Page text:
Diatribe: A Pregnant Man Can’t Get A Divorce In Arizona.
As a child my family vacations and adventures were always found on the highways and interstates. We traveled in a motor home and saw so many sights. I didn’t really appreciate it at the time, but my family allowed me to see and do and taste and try things from all across the nation. Today, I am most grateful. I remember watching out the windshield, map in hand, waiting to cross the border from one state into the next. It was an exciting milestone on every journey and sometimes we would stop at a “welcome center” to learn more about where we were (and to get a free map). It never occurred to me that laws could change dramatically by crossing a river or passing a sign.
Thomas Beatie, better known as the “pregnant man” gained international attention several years ago and now he’s finding himself back in the spotlight again. Beatie, born female in the state of Hawaii had a state-authorized sex change before marrying his wife Nancy in 2003 and has since given birth to three children. The state of Hawaii recognized him as a man complete with a new social security number.
His family relocated to Phoenix, Arizona and, unfortunately, the marriage began to deteriorate. The 37-year-old man filed eventually for divorce but a local judge wants more information to determine if Beatie’s marriage is even valid. Apparently, the Arizona judge is concerned that, despite laws in Hawaii and a history of legal documentation, Beatie is not a man. Therefore, under Arizona law which defines marriage as only between one man and one woman, the Beaties may not be legally married. Therefore, it could be argued, they cannot divorce.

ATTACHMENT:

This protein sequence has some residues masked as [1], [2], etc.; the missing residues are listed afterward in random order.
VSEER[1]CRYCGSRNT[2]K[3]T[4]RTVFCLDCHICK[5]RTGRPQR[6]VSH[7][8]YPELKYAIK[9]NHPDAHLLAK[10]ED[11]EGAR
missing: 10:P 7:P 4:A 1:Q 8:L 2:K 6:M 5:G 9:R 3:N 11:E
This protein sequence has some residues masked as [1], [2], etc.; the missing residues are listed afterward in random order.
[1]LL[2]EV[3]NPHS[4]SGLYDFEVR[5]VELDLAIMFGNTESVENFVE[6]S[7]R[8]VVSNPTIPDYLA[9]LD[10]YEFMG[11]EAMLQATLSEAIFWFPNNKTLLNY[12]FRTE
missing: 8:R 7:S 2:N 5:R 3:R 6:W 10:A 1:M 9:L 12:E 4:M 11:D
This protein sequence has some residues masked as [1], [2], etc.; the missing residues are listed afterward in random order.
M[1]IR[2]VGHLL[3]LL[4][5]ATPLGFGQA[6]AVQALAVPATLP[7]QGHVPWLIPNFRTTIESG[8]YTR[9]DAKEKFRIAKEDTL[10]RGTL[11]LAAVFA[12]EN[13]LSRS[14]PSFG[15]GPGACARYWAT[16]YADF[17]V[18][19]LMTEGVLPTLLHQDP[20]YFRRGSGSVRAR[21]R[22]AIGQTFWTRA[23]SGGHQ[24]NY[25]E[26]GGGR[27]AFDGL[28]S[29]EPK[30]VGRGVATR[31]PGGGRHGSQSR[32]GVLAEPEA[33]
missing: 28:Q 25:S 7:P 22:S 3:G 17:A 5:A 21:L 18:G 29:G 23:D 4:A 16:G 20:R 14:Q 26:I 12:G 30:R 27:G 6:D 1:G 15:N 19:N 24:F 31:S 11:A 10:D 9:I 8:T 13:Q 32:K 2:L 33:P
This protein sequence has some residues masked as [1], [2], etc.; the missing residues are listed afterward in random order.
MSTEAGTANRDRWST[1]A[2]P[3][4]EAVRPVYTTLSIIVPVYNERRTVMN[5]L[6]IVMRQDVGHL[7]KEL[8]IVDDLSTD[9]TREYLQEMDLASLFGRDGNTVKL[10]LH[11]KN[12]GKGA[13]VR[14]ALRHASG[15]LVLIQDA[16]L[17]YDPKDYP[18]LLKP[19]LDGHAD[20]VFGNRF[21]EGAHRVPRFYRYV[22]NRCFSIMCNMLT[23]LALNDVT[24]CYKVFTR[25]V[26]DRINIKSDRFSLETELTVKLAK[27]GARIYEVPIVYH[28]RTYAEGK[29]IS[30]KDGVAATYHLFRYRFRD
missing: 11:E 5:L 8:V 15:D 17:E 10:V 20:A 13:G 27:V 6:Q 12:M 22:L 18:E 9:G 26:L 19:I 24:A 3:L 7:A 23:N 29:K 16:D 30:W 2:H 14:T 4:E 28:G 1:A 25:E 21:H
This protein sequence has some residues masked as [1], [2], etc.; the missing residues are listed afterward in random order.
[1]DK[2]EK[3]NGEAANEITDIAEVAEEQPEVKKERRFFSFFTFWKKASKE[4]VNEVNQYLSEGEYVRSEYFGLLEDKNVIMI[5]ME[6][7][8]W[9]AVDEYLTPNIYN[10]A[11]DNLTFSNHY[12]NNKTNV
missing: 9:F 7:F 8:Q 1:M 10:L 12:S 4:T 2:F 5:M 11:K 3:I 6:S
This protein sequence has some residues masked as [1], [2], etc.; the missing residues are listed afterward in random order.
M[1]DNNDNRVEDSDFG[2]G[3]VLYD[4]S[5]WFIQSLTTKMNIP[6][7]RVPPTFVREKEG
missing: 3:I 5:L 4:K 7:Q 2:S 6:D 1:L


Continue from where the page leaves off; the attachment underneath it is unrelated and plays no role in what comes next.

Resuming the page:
Beatie could get a divorce in Hawaii, but it would require that he quit his job, relocate to Hawaii in order to establish residence, endure unnecessary expense and emotional upheaval associated with separation from his children … all while dealing with the turmoil of divorce. Because of the ill-fated Defense of Marriage Act (DOMA), states are not always required to recognize marriages from other states and, consequently, laws are not always applied fairly.
Children crossing a bridge and getting excited about entering a new state should be able to assume that the laws, and consequently their rights, will remain intact as they travel across the UNITED States of America. It would appear that the Beatie marriage is another reason to believe that DOMA is unconstitutional.
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